Cambodian Children’s Trust Charitable Appeal

I’ll have several brief updates on Hugo’s upcoming projects shortly, but wanted to prioritize his narration of this new video from Cambodian Children’s Trust, which was announced several weeks ago and debuted online yesterday. Hugo has worked on behalf of many charities over the years, including Voiceless.org and various actors’ equity and arts education groups CCT (a “secular, non-profit Cambodian NGO working to enable children in Battambang to become educated, ethical and empowered future leaders of Cambodia”) has a number of complex and admirable goals which you can read about in more detail on their website and Facebook page; the video is a brief introduction to their plans and achievements:

CCT will also host a benefit concert in Sydney on 21 May; more details and ticketing info here.

The Mule At SXSW

Leigh Whannell and Angus Sampson participated in several uproarious interviews promoting The Mule at SXSW; I’ll embed the shortest (and most LJ-compatible) here, but if you’re interested in the film the others are worth a look too, if only to let you know what you’re in for (including a behind-the-scenes factoid that’ll forvever change your perception of Snickers bars). 😉

Screen Rant, via YouTube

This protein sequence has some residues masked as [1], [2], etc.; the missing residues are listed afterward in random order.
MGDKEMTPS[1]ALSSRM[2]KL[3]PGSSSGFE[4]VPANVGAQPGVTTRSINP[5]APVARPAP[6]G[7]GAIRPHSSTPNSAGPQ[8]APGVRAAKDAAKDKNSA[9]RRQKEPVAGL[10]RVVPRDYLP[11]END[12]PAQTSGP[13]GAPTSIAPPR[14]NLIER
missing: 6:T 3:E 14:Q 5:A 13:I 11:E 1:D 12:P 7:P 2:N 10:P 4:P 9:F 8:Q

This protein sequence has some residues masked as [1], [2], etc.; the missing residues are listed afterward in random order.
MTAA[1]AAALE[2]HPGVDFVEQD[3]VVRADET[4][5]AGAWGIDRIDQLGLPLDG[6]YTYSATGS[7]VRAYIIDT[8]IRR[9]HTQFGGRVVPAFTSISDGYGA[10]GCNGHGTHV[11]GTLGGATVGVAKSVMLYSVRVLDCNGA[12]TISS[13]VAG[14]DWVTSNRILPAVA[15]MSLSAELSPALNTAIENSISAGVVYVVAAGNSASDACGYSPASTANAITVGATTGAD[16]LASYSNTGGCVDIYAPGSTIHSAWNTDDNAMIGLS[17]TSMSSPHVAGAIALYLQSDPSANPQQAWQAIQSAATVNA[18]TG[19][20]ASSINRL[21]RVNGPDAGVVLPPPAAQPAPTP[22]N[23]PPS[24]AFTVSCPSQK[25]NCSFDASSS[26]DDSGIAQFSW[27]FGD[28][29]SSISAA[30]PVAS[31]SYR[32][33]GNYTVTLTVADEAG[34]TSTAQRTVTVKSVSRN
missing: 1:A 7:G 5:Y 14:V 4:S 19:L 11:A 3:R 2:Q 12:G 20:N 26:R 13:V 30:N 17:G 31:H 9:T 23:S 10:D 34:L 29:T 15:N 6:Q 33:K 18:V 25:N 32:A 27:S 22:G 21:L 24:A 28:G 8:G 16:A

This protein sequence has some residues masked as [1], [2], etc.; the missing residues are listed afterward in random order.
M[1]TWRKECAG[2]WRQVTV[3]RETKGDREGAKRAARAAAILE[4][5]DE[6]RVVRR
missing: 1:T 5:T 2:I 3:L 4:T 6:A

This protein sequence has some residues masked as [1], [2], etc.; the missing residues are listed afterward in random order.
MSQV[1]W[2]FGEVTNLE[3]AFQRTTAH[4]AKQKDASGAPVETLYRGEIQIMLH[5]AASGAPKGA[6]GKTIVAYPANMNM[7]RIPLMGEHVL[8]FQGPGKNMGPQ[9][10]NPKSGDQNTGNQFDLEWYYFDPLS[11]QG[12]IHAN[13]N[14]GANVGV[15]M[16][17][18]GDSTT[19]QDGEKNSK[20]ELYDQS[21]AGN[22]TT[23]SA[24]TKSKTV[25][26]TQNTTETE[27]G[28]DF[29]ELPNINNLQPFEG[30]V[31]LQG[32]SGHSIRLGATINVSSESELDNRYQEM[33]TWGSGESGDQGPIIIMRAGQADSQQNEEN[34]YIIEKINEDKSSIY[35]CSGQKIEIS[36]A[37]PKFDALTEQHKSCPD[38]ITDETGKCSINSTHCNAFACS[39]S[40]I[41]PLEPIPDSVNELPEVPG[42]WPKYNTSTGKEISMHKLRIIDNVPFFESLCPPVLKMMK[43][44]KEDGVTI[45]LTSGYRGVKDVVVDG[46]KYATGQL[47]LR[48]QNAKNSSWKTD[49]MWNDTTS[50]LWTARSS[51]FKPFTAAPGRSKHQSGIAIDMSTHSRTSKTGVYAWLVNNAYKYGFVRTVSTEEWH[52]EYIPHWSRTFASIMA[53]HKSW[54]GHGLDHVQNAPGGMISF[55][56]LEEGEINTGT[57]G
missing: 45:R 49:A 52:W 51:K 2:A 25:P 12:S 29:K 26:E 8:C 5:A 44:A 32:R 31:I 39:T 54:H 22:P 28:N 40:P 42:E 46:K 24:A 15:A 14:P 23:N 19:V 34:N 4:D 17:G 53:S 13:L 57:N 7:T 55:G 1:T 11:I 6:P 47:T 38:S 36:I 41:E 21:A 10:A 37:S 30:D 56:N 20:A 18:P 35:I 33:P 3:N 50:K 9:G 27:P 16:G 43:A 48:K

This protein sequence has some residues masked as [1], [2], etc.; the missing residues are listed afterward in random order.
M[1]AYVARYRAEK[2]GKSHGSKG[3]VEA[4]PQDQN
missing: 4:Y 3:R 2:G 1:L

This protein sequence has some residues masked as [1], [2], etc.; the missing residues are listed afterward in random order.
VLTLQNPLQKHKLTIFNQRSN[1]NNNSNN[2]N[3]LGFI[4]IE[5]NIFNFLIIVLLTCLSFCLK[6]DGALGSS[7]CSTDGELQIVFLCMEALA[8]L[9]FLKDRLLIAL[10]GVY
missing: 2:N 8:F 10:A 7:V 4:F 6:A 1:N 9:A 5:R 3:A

More interviews featured at Bloody Disgusting, ComingSoon.net.

The film also earned near-unanimous raves through its four festival screenings; here’s a sampling of the latest with links back to full reviews:

Bradley Gastwirth, Austin Daze: “This may be my favorite movie so far at SXSW Film. Well it’s hard to pick one, but it’s up there. It’s reminiscent of the anxiety felt from Midnight Express (1978) with the Soundtrack straight out of the 80′s. It’s a gritty film that that doesn’t disappoint with its direction….

The Mule is full of betrayal, suspense, and a little bit of mayhem, but Hugo Weaving (The Matrix, The LOTR Trilogy) has to be the best contribution to the film. Playing one of the detectives in charge of watching Sampson’s character in a hotel for the 10+ days, he has never been more of a likable sleazebag….

The direction and acting alike is very top notch and again, I have to say that this is a must see at SXSW. If for nothing else, The Mule made me look away for one particularly revolting scene which is always a feat.  Get out and see it and you won’t be sorry. Dig the music playing at the credits.”

Peri Nemiroff, Collider: “You better wait to eat until after seeing this one – if you even have an appetite after anymore.  Director Tony Mahony‘s The Mule doesn’t fall in line with the Saw films or Insidious, but co-writer/co-star Leigh Whannell does give it a horrific quality of its own.  You may never want to experience certain sequences from this one ever again, but they do bolster the effect of the full film…